AbstractThe purpose of this Dissertation is to investigate the chemistry at interfaces between organic active materials and two electrodes, namely organic metal oxide cathode and metal anode, in organic photovoltaic (OPV) devices. Poor compatibility and energy level mismatch at organic/transparent metal oxide (TCO) interfaces is a long standing challenge which limits interfacial electron transfer efficiency. Phosphonic acid modifiers on TCO surfaces are able to improve interface compatibility and energy alignment. Chapters 3 and 4 in this Dissertation investigate the fundamental formation, quality and orientation of phosphonic acid monolayers on indium-doped zinc oxide (IZO) surfaces, a model TCO. Metal electrode deposition on organic active layer materials is a common last step of OPV device fabrication. Chapters 5-8 in this Dissertation explore possible molecular processes at organic-metal interfaces when metal deposition occurs under ultra-high vacuum conditions. Choosing octylphosphonic acid (OPA), F₁₃-octylphosphonic acid (F₁₃OPA), pentafluorophenyl phosphonic acid (F₅PPA), benzyl phosphonic acid (BnPA), and pentafluorobenzyl phosphonic acid (F₅BnPA) as a representative group of modifiers, Chapter 3 describes polarization modulation-infrared reflectance-absorbance spectroscopy (PM-IRRAS) of binding and molecular orientation on IZO substrates. Considerable variability in molecular orientation and binding type is observed with changes in PA functional group. OPA exhibits partially disordered alkyl chains, but on average, the chain axis is tilted 57° from the surface normal; F13OPA tilts 26° with mostly tridentate binding; the F₅PPA ring orients 72° from the surface normal with a mixture of bidentate and tridentate binding; the BnPA ring orients 59° from normal with a mixture of bidentate and tridentate binding, and the F₅BnPA ring orients 45° from normal with a majority of bidentate with some tridenate binding. These trends are consistent with what has been observed previously for the effects of fluorination on orientation of phosphonic acid modifiers. The results from PM-IRRAS are well correlated with recent results on similar systems from near-edge x-ray absorption fine structure (NEXAFS) and density functional theory (DFT) calculations. Overall, these results indicate that both surface binding geometry and intermolecular interactions play important roles in dictating orientation of PA modifiers on TCO surfaces. This work also establishes PM-IRRAS as a routine method for SAM orientation determination on complex oxide substrates. In addition to orientation studies the effect of PA deposition method on the formation of close-packed, high-quality monolayers is investigated in Chapter 4 for SAMs fabricated by solution deposition, microcontact printing, and spray coating. The solution deposition isotherm for perfluorinated benzylphosphonic acid (F₅BnPA) on IZO is studied using PM-IRRAS at room temperature as a model PA/TCO system. Fast surface adsorption occurs in the first minute; however, well-oriented high-quality SAMs are reached only after ~48 h, presumably through a continual process of molecular adsorption/desorption accompanied by molecular reorientation. Two other rapid, soak-free deposition techniques, microcontact printing and spray coating, are also explored. SAM quality is compared for deposition of phenyl phosphonic acid (PPA), F₁₃-octylphosphonic acid (F₁₃OPA), and perfluorinated benzyl phosphonic acid (F₅BnPA) by solution deposition, microcontact printing and spray coating using PM-IRRAS. In contrast to microcontact printing and spray coating techniques, 48-168 h solution depositions at both room temperature and 70 °C result in contamination- and surface etch-free close-packed monolayers with good reproducibility. SAMs fabricated by microcontact printing and spray coating are much less well ordered.Oligothiophenes are building blocks of the popular organic donor materials polythiophene and P3HT. In Chapters 6 and 7, interfacial reactions of the model thiophene-based oligomers, ɑ-sexithiophene (ɑ-6T) and 2, 2’:5’, 2”-terthiophene (ɑ-3T), with vapor deposited Ag, Al, Mg and Ca are investigated using surface Raman spectroscopy under ultra-high vacuum conditions. Results indicate that Al and Ca cause reduction of ɑ-6T to tetrahydrothiophene and calcium sulfite, respectively, with Al exhibiting less reactivity than Ca. Partial electron donation from the sulfur atom lone pair electrons to vacant Ag and Mg d or p orbitals is observed, inducing formation of polaron states at the interface. Inter-ring C-C bond rotation is also induced by this electron sharing betweenɑ-6T and both Ag and Mg. This unexpected evolution of ɑ-6T interfaces with low work function metals alters the interfacial energetics through the formation of “gap” states which ultimately impact device performance. Vapor deposited Ag forms nanoparticles on the surface and induces considerable surface enhanced Raman scattering (SERS) of the ɑ-3T along with a change in molecular symmetry and formation of Ag-S bonds; no other reaction chemistry is observed. Vapor deposited Al and Ca exhibit chemical reaction withɑ-3T spectrum initiated by metal-to-3T electron sharing. For Al, the resulting product is predominantly amorphous carbon (a-C) through initial radical formation and subsequent decomposition reactions. For Ca, the spectral evidence suggests two pathways: one leading to ɑ-3T polymerization and the other resulting in thiophene ring opening, both initiated by radical formation through Ca-to-ɑ-3T electron transfer. In Chapter 8, metal penetration depth into ɑ-3T and ɑ-6T films is investigated and compared between Ag, Al, Mg and Ca using Raman and X-ray photoelectron spectroscopies. Mg exhibits the greatest penetration with no observable surface metallization on 50 ML (15 nm) OT surfaces. Ag shows moderate penetration and metallization ability with no reaction chemistry when in contact with ɑ-6T. Al and Ca exhibit the least penetration and greatest metallization abilities, possibly due to reaction chemistry occurring between Al (or Ca) and ɑ-6T. Al and Ca both penetrate up to 10-14 nm intoɑ-6T layers. The penetration process for Ca consists of two distinct phases. Ca tends to be more evenly distributed throughout the entire ɑ-6T film and reduce the native ɑ-6T until the composition of the top 5-7 nm of the ɑ-6T film becomes constant; beyond this point, further Ca deposition penetrates and completely reduces ɑ-6T into CaS throughout the entire 10-14 nm thickness. Al atoms are more concentrated within the top 5-7 nm of the film and gradually penetrate deeper into the film. These results reveal significant but varying depths of the impact of deposited metals on OT thin films during physical vapor deposition; these results further reinforce the critical role of interfacial chemistry on organic electronic device performance.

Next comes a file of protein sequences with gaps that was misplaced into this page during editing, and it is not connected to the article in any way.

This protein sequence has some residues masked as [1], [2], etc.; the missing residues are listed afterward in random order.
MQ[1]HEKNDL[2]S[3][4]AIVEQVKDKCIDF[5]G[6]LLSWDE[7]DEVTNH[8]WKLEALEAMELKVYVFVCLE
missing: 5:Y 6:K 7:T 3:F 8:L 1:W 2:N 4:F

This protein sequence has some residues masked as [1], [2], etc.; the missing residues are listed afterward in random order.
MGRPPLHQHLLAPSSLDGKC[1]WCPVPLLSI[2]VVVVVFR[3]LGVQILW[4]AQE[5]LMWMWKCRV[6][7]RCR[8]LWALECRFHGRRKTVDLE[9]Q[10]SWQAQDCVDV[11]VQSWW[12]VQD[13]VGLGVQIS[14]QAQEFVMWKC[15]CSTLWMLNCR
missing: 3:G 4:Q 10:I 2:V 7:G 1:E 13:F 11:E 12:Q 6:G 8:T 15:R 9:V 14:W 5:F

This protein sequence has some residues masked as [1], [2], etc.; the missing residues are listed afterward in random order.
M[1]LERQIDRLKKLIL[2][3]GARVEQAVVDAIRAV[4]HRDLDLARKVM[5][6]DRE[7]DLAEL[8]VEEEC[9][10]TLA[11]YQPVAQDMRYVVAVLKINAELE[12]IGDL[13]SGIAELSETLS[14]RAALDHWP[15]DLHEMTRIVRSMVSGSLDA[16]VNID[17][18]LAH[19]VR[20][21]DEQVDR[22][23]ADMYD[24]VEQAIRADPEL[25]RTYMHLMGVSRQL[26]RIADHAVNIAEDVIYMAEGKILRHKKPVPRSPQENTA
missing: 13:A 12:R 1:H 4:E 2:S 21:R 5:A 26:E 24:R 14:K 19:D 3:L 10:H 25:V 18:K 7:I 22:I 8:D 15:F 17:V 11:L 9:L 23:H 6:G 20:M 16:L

Degree ProgramGraduate College